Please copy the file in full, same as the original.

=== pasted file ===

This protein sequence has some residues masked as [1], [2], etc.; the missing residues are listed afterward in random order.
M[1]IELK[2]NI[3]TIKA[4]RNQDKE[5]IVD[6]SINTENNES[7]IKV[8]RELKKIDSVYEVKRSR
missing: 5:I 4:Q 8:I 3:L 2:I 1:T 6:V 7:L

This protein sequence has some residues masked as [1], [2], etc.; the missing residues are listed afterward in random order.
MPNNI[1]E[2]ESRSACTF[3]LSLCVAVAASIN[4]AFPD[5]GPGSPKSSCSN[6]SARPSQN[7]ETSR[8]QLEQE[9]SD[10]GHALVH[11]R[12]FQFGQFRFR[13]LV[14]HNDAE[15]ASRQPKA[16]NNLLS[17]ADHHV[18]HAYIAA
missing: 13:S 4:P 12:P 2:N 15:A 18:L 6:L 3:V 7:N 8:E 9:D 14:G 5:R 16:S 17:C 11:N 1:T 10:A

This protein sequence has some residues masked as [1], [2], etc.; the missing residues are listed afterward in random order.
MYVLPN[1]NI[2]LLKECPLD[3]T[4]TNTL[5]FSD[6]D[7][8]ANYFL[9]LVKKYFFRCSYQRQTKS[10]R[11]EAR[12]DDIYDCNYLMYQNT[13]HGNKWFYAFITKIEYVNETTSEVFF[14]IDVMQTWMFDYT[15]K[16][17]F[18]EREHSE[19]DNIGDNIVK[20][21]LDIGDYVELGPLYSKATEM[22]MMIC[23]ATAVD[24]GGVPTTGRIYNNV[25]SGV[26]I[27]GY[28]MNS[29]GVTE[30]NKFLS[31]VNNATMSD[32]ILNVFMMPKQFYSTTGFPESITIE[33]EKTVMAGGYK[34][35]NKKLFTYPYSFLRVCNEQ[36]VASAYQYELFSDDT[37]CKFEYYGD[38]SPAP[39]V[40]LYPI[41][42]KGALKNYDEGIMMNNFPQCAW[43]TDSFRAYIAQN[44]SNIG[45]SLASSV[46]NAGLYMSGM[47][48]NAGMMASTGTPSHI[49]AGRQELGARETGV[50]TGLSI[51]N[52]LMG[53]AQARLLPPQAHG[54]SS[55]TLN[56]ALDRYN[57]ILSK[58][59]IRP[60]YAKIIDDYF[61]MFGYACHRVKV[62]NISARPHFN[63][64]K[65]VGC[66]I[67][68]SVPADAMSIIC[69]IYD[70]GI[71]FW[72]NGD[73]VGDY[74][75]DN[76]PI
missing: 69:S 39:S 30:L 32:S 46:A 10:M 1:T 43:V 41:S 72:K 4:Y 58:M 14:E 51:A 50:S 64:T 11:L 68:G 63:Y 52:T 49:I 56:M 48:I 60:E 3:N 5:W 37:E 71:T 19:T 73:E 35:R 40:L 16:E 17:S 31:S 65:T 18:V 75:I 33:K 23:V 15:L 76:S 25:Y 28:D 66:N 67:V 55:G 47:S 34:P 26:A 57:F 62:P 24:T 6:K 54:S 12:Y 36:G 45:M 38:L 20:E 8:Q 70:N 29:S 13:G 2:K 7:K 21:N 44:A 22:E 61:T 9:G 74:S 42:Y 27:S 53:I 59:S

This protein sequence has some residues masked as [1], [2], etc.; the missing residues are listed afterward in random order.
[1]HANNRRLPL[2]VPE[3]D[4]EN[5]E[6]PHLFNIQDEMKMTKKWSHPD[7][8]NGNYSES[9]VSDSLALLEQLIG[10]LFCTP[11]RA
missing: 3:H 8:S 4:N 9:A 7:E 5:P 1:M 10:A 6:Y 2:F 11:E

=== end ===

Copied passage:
This protein sequence has some residues masked as [1], [2], etc.; the missing residues are listed afterward in random order.
M[1]IELK[2]NI[3]TIKA[4]RNQDKE[5]IVD[6]SINTENNES[7]IKV[8]RELKKIDSVYEVKRSR
missing: 5:I 4:Q 8:I 3:L 2:I 1:T 6:V 7:L

This protein sequence has some residues masked as [1], [2], etc.; the missing residues are listed afterward in random order.
MPNNI[1]E[2]ESRSACTF[3]LSLCVAVAASIN[4]AFPD[5]GPGSPKSSCSN[6]SARPSQN[7]ETSR[8]QLEQE[9]SD[10]GHALVH[11]R[12]FQFGQFRFR[13]LV[14]HNDAE[15]ASRQPKA[16]NNLLS[17]ADHHV[18]HAYIAA
missing: 13:S 4:P 12:P 2:N 15:A 18:L 6:L 3:V 7:N 8:E 9:D 14:G 5:R 16:S 17:C 11:N 1:T 10:A

This protein sequence has some residues masked as [1], [2], etc.; the missing residues are listed afterward in random order.
MYVLPN[1]NI[2]LLKECPLD[3]T[4]TNTL[5]FSD[6]D[7][8]ANYFL[9]LVKKYFFRCSYQRQTKS[10]R[11]EAR[12]DDIYDCNYLMYQNT[13]HGNKWFYAFITKIEYVNETTSEVFF[14]IDVMQTWMFDYT[15]K[16][17]F[18]EREHSE[19]DNIGDNIVK[20][21]LDIGDYVELGPLYSKATEM[22]MMIC[23]ATAVD[24]GGVPTTGRIYNNV[25]SGV[26]I[27]GY[28]MNS[29]GVTE[30]NKFLS[31]VNNATMSD[32]ILNVFMMPKQFYSTTGFPESITIE[33]EKTVMAGGYK[34][35]NKKLFTYPYSFLRVCNEQ[36]VASAYQYELFSDDT[37]CKFEYYGD[38]SPAP[39]V[40]LYPI[41][42]KGALKNYDEGIMMNNFPQCAW[43]TDSFRAYIAQN[44]SNIG[45]SLASSV[46]NAGLYMSGM[47][48]NAGMMASTGTPSHI[49]AGRQELGARETGV[50]TGLSI[51]N[52]LMG[53]AQARLLPPQAHG[54]SS[55]TLN[56]ALDRYN[57]ILSK[58][59]IRP[60]YAKIIDDYF[61]MFGYACHRVKV[62]NISARPHFN[63][64]K[65]VGC[66]I[67][68]SVPADAMSIIC[69]IYD[70]GI[71]FW[72]NGD[73]VGDY[74][75]DN[76]PI
missing: 69:S 39:S 30:L 32:S 46:A 10:M 1:T 43:V 41:S 72:K 4:Y 58:M 14:E 51:A 50:S 64:T 11:L 68:G 63:Y 52:T 49:I 56:M 48:I 60:E 3:N 5:W 37:E 71:T 19:T 73:E 35:R 40:L 16:E 17:S 31:S 65:T 18:V 75:I 33:K 23:V 15:L 76:S 25:Y 28:D 66:N 67:V 55:G 47:S 34:P 26:A 57:F 62:P 24:T 6:K 54:S 12:Y 36:G 45:M 38:L 20:E 8:Q 70:N 29:S 13:G 2:K 7:K 21:N 44:A 22:E 61:T 9:G 74:S 42:Y 27:S 53:I 59:S

This protein sequence has some residues masked as [1], [2], etc.; the missing residues are listed afterward in random order.
[1]HANNRRLPL[2]VPE[3]D[4]EN[5]E[6]PHLFNIQDEMKMTKKWSHPD[7][8]NGNYSES[9]VSDSLALLEQLIG[10]LFCTP[11]RA
missing: 3:H 8:S 4:N 9:A 7:E 5:P 1:M 10:A 6:Y 2:F 11:E